Thursday, June 13, 2013

Vegetarian Stifatho (stew)
with Swiss Brown and Oyster Mushrooms


I have a lot of love for mushrooms. Especially portabella or Swiss brown mushrooms. Did you know Swiss browns (or creminis) are just small portabellas? I only found this out a few weeks ago. I know, I'm so unworldly. But no matter how uneducated I may be about mushrooms, I do know something, and that is that I do not like oyster mushrooms. Definitely NOT a lot of love for those rubbery things let me tell you.

Admittedly, my exposure to oyster mushrooms has been limited to the way they are prepared in Greek restaurants. Namely Limnian Greek restaurants. You may know about the family connections I have in Limnos and the annual pilgrimage Tony and I make to the island to get away from Melbourne's bitter winter, if only for a few weeks. We are counting down the days to our next trip over there in August – for the warm days, the time spent with family and the wonderful food.

In Limnos lunch is usually enjoyed with the family out on the shady terrace of the old house, but dinner time is when Tony and I venture out to explore the local tavernas.

When ordering something from a Limnian menu that is accompanied vegetables, you will indeed receive a side serve of very lovely stewed or baked vegetables ... but be prepared to find that your vegetables will also be sharing space with a good pile of dreadful oyster mushrooms. I kid you not. Every side serve of stewed vegetables I've received at a Limnian taverna has contained oyster mushrooms. All I can say is this: Oyster mushrooms. Yuck.

Come on, let's be honest here. They're rubbery, slimy and chewy – I reckon that's the real reason why they call them oyster mushrooms. Surely it's not just because they look like an oyster shell.

Every year in Limnos I try my darnedest to warm to these peculiar morsels. I keep trying to convince myself that I'm just culinarily immature and that one day I'll learn to appreciate the rubbery, sea-kelp texture of oyster mushrooms. But is it really just a matter of an acquired taste or have the Limnians just been cooking them the wrong way?

The flavours of a classic Greek Stifatho (stew, usually made with rabbit or chicken) are strong and aromatic. Cinnamon, cloves, garlic, sweet onions ... robust flavours that dominate the dish. These flavours could easily mask the taste of the mildly-flavoured oyster mushroom. But what about the texture? Stifatho is slowly cooked for almost two hours. Could slow cooking oyster mushrooms soften and tenderise them? I couldn't wait to find out.

The innocent oyster mushroom stood a real chance in my kitchen yesterday. Paired with a bunch of Swiss browns I was sure I could produce the most delicious Vegetarian Stifatho AND make a hero of the poor old oyster mushroom.


It's amazing what you discover when you least expect it and cooking often presents the most unexpected surprises. Now we all know that mushrooms release liquid when they're sautéed, but these oyster mushrooms were absolutely gushing it out. So much so, the mushrooms themselves almost completely disappeared, leaving nothing but a pot full of liquid and a few stems! I was fascinated. Where did all those fins and big floppy bits go?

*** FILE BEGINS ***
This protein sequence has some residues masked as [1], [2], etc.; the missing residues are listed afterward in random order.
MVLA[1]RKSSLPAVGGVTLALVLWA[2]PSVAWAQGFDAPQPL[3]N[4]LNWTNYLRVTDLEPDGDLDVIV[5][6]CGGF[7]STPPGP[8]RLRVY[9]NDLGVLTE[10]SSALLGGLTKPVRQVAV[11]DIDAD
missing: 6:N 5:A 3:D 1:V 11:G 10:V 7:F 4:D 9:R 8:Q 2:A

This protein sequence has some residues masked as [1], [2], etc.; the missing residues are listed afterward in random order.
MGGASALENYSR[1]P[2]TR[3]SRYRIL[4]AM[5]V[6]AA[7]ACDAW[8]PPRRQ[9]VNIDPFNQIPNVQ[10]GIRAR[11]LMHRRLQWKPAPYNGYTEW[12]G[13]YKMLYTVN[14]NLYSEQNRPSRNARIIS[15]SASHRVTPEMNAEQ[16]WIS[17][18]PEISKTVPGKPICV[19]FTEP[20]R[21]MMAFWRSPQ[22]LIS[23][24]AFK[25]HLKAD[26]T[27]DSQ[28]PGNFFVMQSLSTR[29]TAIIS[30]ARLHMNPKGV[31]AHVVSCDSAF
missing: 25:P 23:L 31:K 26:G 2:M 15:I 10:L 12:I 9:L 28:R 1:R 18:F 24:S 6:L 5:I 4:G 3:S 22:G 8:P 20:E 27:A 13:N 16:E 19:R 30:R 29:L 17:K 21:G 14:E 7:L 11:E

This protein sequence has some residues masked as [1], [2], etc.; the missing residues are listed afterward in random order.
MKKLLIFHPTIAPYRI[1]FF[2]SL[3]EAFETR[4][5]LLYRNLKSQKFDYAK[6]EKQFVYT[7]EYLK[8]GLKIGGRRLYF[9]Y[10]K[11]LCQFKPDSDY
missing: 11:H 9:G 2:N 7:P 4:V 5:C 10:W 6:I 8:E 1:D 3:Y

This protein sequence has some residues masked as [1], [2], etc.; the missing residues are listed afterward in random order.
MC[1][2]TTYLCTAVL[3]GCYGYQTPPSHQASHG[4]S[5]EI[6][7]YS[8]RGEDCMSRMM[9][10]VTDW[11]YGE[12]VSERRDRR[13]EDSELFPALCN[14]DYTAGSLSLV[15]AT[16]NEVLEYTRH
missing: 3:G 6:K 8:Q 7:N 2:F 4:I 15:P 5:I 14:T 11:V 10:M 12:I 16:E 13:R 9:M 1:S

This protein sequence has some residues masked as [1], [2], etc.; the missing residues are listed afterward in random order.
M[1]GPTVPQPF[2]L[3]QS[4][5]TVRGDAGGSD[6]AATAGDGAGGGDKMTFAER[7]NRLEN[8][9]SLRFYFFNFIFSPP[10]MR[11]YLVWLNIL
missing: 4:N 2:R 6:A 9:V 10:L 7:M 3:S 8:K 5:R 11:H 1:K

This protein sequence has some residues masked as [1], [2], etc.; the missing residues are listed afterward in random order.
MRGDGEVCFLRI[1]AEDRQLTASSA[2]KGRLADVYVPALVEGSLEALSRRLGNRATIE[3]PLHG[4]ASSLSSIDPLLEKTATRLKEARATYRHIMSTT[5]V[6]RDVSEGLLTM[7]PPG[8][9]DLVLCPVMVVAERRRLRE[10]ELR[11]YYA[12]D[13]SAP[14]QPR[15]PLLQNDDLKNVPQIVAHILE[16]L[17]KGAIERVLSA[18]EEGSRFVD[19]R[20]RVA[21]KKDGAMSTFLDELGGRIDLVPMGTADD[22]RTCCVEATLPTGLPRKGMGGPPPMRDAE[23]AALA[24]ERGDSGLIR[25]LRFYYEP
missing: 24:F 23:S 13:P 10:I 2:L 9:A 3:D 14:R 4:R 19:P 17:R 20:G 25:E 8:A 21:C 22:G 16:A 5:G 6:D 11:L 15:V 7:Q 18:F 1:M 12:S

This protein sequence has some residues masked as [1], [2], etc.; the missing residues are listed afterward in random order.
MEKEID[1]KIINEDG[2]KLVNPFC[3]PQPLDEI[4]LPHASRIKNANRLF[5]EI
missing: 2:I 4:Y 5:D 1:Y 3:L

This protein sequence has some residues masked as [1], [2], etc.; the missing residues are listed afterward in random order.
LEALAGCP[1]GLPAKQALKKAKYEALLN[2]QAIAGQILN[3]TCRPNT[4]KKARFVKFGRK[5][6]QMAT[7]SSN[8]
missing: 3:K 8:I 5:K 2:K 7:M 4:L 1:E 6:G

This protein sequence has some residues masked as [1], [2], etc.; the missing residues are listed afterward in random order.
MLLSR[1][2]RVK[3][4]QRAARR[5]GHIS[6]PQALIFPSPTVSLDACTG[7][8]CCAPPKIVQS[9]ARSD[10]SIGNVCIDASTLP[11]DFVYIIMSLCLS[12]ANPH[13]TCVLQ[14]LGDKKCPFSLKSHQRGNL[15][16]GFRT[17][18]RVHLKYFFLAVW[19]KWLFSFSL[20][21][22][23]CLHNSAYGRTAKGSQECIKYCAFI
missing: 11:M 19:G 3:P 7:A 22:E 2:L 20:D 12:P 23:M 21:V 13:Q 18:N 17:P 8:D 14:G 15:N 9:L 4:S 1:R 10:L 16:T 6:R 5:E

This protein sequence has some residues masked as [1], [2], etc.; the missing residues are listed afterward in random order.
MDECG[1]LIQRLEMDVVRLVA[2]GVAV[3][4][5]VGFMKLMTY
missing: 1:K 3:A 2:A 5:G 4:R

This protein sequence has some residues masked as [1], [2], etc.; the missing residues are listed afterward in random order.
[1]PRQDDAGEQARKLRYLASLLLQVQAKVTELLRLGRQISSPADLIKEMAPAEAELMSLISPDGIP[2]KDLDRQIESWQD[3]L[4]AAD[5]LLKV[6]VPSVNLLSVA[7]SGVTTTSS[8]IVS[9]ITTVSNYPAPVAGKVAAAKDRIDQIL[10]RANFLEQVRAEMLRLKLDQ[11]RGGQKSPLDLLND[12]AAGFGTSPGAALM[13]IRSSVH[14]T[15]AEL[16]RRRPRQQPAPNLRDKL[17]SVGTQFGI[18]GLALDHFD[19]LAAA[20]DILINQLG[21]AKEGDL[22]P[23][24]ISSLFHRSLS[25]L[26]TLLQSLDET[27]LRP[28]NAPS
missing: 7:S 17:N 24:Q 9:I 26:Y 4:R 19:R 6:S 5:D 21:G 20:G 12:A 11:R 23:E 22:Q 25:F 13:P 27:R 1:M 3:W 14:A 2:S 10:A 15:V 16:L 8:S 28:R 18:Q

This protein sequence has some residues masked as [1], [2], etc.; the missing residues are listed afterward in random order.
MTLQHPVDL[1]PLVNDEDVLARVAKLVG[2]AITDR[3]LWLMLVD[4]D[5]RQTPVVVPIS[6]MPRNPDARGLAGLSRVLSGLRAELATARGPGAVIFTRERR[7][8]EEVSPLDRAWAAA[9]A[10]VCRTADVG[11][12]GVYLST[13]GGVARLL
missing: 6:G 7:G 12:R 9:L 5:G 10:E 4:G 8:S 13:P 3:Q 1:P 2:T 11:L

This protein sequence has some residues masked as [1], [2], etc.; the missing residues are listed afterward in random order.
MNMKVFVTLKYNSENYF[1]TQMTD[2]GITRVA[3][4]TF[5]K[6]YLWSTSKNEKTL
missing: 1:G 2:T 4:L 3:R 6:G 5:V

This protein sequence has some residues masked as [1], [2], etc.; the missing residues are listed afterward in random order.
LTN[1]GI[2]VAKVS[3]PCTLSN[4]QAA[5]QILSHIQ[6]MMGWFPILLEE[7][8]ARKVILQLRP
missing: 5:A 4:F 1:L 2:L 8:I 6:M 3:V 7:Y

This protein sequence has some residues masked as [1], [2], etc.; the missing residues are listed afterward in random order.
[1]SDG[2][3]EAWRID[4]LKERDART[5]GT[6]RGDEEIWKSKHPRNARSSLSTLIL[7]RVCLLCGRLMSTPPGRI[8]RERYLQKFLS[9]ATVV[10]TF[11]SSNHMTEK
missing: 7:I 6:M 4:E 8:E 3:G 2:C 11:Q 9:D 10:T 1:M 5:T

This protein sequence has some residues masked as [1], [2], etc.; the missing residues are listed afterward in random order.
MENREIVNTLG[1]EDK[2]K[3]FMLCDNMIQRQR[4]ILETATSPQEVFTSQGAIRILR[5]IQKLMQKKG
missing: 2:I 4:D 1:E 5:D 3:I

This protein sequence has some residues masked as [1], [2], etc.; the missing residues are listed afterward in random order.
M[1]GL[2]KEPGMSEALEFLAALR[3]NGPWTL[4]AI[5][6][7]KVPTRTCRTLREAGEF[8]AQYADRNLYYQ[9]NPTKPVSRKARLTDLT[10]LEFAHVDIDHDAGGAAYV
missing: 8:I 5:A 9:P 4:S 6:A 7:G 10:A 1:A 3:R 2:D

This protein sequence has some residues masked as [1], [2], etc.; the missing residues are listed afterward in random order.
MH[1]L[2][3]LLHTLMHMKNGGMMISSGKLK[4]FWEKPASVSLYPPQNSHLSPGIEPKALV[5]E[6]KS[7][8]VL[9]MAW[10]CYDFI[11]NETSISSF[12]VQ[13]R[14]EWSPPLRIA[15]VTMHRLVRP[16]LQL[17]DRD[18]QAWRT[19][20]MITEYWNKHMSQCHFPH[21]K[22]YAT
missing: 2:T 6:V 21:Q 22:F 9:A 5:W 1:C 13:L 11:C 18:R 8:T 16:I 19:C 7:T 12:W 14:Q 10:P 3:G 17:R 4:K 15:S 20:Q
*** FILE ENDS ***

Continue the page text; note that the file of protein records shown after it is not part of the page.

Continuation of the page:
The other thing I discovered was that stewing oyster mushrooms for nearly two hours doesn't change their texture. They stay exactly how you left them at the end of the sautéing stage (as sparse as their remains may have been). Rubbery oyster mushroom stems were still rubbery oyster mushroom stems.

But in all honesty, this dish had all the flavours of a delicious Greek Stifatho that you would expect, without the meat. It really was quite lovely. I think the bizarre disappearing act of the oyster mushrooms when sautéing saved this dish as far as my textural issues go. And the few oyster mushrooms that were left actually made the stew a little more dynamic than it might have been with just Swiss brown mushrooms. I love serendipity!

Vegetarian Stifatho with Swiss Brown and Oyster Mushrooms


Serves 4

Ingredients

  • Olive oil for sautéing
  • 20 small pickling onions, peeled and left whole
  • 400g Swiss brown mushrooms, roughly chopped
  • 300g oyster mushrooms, roughly chopped
  • 3 cloves of garlic, roughly chopped
  • 1 cup of dry white wine
  • 2 whole cloves
  • 1 can of peeled and chopped tomatoes
  • 1/2 teaspoon cinnamon
  • 2 bay leaves
  • Salt and pepper to taste

Instructions

  1. In a large, heavy-based pot, sauté the onions in olive oil, browning on all sides. Remove onions from pot.
  2. Add mushrooms to pot and sauté until copious amounts of liquid is released and oyster mushrooms almost disappear. Allow to simmer until liquid is almost all gone.
  3. Add garlic to mushrooms and sauté for around 1 minute, stirring constantly.
  4. Add wine to the mushroom mixture and simmer for a few minutes.
  5. In a small cup, place whole cloves and 2 tablespoons of boiling water. Allow to steep for a few minutes, discard cloves, and add clove water to mushroom mixture.
  6. Add onions, tomatoes, cinnamon and bay leaves to pot and stir until well combined. If there is not enough liquid to just cover all the ingredients in the pot, add a little water or vegetable stock.
  7. Cover and simmer on very low heat for around 1 hour, without stirring.
  8. After the hour, season to taste with salt and pepper and stir gently, being careful not to break up the onions, and leave to simmer, covered, for another 30–45 minutes, until sauce has thickened.
  9. Remove bay leaves and serve over rice or mashed potato.



31 comments:

  1. Hi,dear Lisa!I am so glad I discovered your wonderful blog!I am a greek vegetarian as well. I own an "almost" vegetarian blog (you see my sister and co-owner still eats meat).
    Your stifado is delicious! I go crazy for mushrooms!Hope to hear from you!
    Φιλάκια Πολλά από Ελλάδα!

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    Replies
    1. Hello Lenia and welcome! Lovely to meet another Greek vegetarian! I hope you try the mushroom stifatho recipe, it really is quite delicious. Your blog is lovely - thank you for introducing me!